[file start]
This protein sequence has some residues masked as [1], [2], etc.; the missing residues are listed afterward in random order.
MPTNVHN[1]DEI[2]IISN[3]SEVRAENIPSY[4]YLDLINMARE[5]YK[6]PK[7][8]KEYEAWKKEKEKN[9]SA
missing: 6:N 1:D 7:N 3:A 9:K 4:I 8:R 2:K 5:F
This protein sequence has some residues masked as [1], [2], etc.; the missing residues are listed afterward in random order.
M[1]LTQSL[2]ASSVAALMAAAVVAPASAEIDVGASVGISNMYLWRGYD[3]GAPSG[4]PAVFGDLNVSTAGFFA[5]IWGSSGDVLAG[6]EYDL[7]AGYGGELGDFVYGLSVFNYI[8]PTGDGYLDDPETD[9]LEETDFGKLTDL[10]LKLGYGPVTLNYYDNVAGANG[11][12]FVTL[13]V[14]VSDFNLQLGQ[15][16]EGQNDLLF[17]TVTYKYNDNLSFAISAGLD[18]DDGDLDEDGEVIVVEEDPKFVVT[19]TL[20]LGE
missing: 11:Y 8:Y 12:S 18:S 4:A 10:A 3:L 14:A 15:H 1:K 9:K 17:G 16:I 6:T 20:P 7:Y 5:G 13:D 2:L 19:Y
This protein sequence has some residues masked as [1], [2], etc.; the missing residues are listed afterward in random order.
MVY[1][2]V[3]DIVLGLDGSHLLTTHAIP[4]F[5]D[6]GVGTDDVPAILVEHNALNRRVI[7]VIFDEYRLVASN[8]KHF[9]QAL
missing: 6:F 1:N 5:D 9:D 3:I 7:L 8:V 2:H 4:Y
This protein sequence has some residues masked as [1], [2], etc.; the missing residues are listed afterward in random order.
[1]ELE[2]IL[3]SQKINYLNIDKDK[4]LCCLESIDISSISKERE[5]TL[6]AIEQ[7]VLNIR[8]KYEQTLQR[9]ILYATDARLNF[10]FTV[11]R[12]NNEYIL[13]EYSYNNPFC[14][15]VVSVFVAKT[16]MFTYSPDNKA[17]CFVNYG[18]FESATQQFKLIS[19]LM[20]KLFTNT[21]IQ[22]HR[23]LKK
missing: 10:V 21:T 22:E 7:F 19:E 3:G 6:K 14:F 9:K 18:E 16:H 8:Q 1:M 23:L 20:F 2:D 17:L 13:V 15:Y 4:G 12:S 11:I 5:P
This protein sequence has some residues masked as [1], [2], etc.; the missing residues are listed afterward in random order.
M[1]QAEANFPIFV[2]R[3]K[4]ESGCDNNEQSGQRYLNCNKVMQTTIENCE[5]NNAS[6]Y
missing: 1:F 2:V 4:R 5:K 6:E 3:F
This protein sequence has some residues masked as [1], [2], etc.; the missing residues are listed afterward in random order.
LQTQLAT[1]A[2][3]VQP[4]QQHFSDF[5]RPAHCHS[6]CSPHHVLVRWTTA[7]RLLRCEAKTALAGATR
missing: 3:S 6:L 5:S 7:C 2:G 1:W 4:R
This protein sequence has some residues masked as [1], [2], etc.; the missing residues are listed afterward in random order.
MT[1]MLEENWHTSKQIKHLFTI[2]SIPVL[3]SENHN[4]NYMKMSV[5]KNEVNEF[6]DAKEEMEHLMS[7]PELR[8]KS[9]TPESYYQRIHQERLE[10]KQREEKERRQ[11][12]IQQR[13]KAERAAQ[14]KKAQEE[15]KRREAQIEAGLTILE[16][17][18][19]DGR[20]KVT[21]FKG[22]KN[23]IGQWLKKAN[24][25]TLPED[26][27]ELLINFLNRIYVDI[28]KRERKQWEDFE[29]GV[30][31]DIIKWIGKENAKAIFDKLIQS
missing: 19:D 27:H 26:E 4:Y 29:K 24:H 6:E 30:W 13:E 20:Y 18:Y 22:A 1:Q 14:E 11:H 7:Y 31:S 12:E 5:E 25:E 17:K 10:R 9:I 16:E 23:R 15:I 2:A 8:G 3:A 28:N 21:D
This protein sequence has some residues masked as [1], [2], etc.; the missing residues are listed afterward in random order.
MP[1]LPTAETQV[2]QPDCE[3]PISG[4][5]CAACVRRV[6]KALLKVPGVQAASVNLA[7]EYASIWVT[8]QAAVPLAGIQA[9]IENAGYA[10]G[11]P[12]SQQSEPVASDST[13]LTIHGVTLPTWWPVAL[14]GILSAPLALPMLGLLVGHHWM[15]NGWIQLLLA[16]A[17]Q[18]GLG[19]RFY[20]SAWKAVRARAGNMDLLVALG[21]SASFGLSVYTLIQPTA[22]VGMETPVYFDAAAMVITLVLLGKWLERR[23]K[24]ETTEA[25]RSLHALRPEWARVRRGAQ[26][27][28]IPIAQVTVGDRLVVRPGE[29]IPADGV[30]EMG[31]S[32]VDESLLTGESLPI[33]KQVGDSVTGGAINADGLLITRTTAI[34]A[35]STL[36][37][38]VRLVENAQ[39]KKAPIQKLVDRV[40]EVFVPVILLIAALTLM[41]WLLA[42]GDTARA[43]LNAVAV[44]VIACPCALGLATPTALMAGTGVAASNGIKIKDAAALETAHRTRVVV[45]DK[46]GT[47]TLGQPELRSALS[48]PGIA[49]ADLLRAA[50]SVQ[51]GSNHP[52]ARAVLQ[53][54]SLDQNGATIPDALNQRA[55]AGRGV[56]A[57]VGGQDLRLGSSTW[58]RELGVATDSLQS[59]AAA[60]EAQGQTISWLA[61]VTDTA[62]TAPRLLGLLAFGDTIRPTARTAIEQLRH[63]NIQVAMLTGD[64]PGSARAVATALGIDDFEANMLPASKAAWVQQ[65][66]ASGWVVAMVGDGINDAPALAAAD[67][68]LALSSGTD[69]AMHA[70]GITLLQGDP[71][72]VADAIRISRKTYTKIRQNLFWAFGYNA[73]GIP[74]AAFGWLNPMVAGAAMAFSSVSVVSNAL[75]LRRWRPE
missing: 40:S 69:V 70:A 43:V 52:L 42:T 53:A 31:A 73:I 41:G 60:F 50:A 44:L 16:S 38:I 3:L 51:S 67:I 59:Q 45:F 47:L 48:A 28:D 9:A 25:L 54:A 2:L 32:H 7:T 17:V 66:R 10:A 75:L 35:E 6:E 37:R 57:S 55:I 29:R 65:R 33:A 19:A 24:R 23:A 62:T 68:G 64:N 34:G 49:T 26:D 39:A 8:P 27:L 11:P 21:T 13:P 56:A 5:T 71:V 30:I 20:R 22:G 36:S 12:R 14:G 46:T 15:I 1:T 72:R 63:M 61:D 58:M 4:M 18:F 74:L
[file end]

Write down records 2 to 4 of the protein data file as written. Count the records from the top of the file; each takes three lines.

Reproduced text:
This protein sequence has some residues masked as [1], [2], etc.; the missing residues are listed afterward in random order.
M[1]LTQSL[2]ASSVAALMAAAVVAPASAEIDVGASVGISNMYLWRGYD[3]GAPSG[4]PAVFGDLNVSTAGFFA[5]IWGSSGDVLAG[6]EYDL[7]AGYGGELGDFVYGLSVFNYI[8]PTGDGYLDDPETD[9]LEETDFGKLTDL[10]LKLGYGPVTLNYYDNVAGANG[11][12]FVTL[13]V[14]VSDFNLQLGQ[15][16]EGQNDLLF[17]TVTYKYNDNLSFAISAGLD[18]DDGDLDEDGEVIVVEEDPKFVVT[19]TL[20]LGE
missing: 11:Y 8:Y 12:S 18:S 4:A 10:A 3:L 14:A 15:H 1:K 9:K 17:G 16:I 6:T 20:P 7:Y 5:G 13:D 2:L 19:Y
This protein sequence has some residues masked as [1], [2], etc.; the missing residues are listed afterward in random order.
MVY[1][2]V[3]DIVLGLDGSHLLTTHAIP[4]F[5]D[6]GVGTDDVPAILVEHNALNRRVI[7]VIFDEYRLVASN[8]KHF[9]QAL
missing: 6:F 1:N 5:D 9:D 3:I 7:L 8:V 2:H 4:Y
This protein sequence has some residues masked as [1], [2], etc.; the missing residues are listed afterward in random order.
[1]ELE[2]IL[3]SQKINYLNIDKDK[4]LCCLESIDISSISKERE[5]TL[6]AIEQ[7]VLNIR[8]KYEQTLQR[9]ILYATDARLNF[10]FTV[11]R[12]NNEYIL[13]EYSYNNPFC[14][15]VVSVFVAKT[16]MFTYSPDNKA[17]CFVNYG[18]FESATQQFKLIS[19]LM[20]KLFTNT[21]IQ[22]HR[23]LKK
missing: 10:V 21:T 22:E 7:F 19:E 3:G 6:K 14:F 9:K 18:E 16:H 8:Q 1:M 23:L 20:F 2:D 17:L 13:V 15:Y 4:G 12:S 11:I 5:P